Labour Organization (ILO), the Swiss Life Group adopts fair and non-discriminatory employment procedures with the aim of ensuring equal opportunity. Recruitment or promotion is based exclusively on ability, competence and potential in accordance with the requirements of the position in question. When recruiting staff, Swiss Life aims to achieve a balanced relationship between applicants from different diversity dimensions:

  • At Swiss Life Switzerland, vacancies at all levels are systematically reviewed for part-time and top-sharing/job-sharing opportunities and are advertised accordingly. The early identification of potential staff risks and their causes takes into account relevant key figures and the strategy for the next three years. The results are incorporated into the annual HR planning processes and serve as the basis for operational measures. Furthermore, the Switzerland Division evaluates its recruitment channels and the responses to its job advertisements. Finally, the subject of unconscious bias is explicitly addressed in respect of personnel recruitment with a structured approach in terms of content and process.
  • The Swiss Life Asset Managers division evaluates its recruitment channels and the reactions to
    its job advertisements with data from the HR information system and “LinkedIn Monitoring”. In addition, the division participates in various programs that make it easier for minority groups to enter the labour market: “Job shadowing” for students with disabilities in Switzerland and internships under the “10 000 Black Interns” programme in the United Kingdom (the programme offers paid internships to black students and university graduates). Finally, the training of recruitment specialists explicitly addresses the issue of unconscious bias in recruitment.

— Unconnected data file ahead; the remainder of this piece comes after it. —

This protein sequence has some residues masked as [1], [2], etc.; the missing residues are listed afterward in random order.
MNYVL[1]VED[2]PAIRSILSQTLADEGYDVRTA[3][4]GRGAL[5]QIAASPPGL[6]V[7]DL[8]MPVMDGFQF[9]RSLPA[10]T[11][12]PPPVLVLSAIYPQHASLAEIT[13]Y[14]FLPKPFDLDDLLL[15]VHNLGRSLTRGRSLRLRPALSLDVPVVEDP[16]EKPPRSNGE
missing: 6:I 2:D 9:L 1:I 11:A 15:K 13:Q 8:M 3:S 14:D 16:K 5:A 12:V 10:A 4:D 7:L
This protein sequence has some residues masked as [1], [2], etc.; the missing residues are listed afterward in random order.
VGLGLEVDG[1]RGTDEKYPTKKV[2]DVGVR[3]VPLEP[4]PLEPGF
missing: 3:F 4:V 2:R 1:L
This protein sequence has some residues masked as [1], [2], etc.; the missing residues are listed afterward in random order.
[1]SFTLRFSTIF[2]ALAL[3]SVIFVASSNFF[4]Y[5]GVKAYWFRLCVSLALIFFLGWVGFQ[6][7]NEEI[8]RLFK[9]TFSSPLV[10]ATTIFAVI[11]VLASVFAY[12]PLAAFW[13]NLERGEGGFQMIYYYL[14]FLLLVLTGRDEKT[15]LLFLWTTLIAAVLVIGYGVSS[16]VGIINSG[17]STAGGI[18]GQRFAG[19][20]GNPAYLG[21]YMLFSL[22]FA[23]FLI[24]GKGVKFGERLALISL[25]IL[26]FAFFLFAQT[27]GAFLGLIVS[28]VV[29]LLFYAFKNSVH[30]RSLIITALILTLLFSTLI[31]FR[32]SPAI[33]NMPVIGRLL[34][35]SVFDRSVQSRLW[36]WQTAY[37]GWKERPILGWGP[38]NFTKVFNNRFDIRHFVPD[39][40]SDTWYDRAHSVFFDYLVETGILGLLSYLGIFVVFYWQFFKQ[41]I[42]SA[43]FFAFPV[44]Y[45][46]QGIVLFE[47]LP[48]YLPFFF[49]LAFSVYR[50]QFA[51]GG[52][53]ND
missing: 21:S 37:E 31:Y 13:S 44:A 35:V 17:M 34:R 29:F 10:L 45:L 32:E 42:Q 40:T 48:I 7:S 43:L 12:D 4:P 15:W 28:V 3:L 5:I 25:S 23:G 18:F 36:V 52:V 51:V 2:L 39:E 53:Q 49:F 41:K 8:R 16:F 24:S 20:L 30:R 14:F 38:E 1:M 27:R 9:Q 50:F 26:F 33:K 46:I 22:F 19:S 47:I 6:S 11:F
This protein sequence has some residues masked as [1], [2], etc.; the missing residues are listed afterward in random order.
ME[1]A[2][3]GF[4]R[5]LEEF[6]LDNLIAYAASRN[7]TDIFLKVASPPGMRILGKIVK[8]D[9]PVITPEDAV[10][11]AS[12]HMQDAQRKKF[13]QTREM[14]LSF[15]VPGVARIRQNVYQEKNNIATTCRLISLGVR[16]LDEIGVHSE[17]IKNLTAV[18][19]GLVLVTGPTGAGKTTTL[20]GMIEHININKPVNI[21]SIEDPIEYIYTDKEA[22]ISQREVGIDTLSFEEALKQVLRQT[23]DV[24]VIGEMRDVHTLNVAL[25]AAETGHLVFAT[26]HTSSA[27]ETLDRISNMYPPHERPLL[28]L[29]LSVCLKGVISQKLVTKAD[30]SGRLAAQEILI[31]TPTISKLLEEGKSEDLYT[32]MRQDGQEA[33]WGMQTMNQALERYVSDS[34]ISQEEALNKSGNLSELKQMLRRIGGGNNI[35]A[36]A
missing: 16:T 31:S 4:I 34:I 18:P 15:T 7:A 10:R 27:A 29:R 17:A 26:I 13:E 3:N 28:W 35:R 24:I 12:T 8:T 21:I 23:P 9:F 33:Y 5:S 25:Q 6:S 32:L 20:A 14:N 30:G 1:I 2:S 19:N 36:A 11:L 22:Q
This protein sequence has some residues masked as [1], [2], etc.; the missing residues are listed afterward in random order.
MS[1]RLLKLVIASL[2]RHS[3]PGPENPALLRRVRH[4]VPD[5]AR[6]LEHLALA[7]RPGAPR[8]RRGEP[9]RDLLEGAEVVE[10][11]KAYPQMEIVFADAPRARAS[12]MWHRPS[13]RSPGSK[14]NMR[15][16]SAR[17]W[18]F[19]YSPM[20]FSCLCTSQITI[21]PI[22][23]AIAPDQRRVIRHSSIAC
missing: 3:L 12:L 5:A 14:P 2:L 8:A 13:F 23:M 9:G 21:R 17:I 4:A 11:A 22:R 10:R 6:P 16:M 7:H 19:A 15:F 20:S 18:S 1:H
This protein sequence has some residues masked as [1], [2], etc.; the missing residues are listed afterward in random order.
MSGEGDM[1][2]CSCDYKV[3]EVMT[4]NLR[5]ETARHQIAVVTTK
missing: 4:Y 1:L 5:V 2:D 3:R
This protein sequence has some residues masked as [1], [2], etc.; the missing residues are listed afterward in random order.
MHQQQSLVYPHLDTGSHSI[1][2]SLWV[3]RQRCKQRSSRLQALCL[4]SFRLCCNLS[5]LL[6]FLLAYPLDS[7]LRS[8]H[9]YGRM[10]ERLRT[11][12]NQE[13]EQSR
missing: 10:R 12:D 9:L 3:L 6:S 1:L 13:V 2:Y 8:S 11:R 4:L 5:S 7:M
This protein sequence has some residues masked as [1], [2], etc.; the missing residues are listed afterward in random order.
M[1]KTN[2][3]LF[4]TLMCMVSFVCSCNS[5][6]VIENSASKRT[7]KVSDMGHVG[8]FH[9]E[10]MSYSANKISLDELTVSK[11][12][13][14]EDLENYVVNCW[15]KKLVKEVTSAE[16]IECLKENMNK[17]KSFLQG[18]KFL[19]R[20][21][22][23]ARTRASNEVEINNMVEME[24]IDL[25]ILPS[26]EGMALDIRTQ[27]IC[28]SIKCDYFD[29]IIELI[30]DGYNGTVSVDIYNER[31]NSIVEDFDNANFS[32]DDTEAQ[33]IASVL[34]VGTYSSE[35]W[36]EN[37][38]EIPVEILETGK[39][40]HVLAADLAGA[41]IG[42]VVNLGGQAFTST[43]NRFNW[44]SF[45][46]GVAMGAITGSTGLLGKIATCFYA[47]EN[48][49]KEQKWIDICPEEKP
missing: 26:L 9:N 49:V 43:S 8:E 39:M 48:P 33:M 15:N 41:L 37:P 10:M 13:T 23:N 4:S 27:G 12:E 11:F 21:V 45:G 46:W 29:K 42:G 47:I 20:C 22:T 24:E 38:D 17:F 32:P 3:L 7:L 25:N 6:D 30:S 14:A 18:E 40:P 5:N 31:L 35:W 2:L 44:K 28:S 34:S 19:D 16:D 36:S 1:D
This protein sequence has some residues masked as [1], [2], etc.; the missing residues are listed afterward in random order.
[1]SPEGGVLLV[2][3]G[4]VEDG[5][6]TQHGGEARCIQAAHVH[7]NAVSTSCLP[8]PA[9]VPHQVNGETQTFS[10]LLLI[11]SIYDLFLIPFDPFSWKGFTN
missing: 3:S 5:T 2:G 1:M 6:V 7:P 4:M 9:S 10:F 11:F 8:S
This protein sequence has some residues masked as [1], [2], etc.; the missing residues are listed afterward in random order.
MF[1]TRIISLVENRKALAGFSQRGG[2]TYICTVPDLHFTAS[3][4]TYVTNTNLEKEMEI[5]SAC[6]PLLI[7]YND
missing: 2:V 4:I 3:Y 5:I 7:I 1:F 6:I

Fair and equal compensation for all employees is ensured by the Group Compensation Policy, which is applicable throughout the Group. For a number of years, Swiss Life has had processes and instruments in place for eliminating the gender-specific salary gap at all its national companies. Some examples:

  • Swiss Life actively promotes equal pay for women and men at its Swiss location and has for several years used the “Logib” software of the Federal Office for Gender Equality to review equal pay. Regular and systematic consideration of equal pay issues ensures that there is no gender discrimination in the pay structure.
  • At the French location, the occupational equality index for Swiss Life France, as defined in the “Avenir professionnel” law, has achieved a score of 92 out of 100 points since 2020. Analysis of the results makes it possible to define measures such as salary increases following maternity leave and the representation of women in senior management positions. Since 2020, the index for equal pay for Swiss Life Asset Managers France has stood at 94 out of 100 points.
  • In Germany, the Transparency in Wage Structures Act (EntGTranspG) applies; this prohibits unequal pay on the grounds of gender. Men and women must receive equal pay for equal work.
  • Swiss Life International publishes a Gender Pay Report every year at its UK location containing average and median figures on salary and bonus differentials, figures on the proportion of employees receiving a bonus, and percentiles by gender.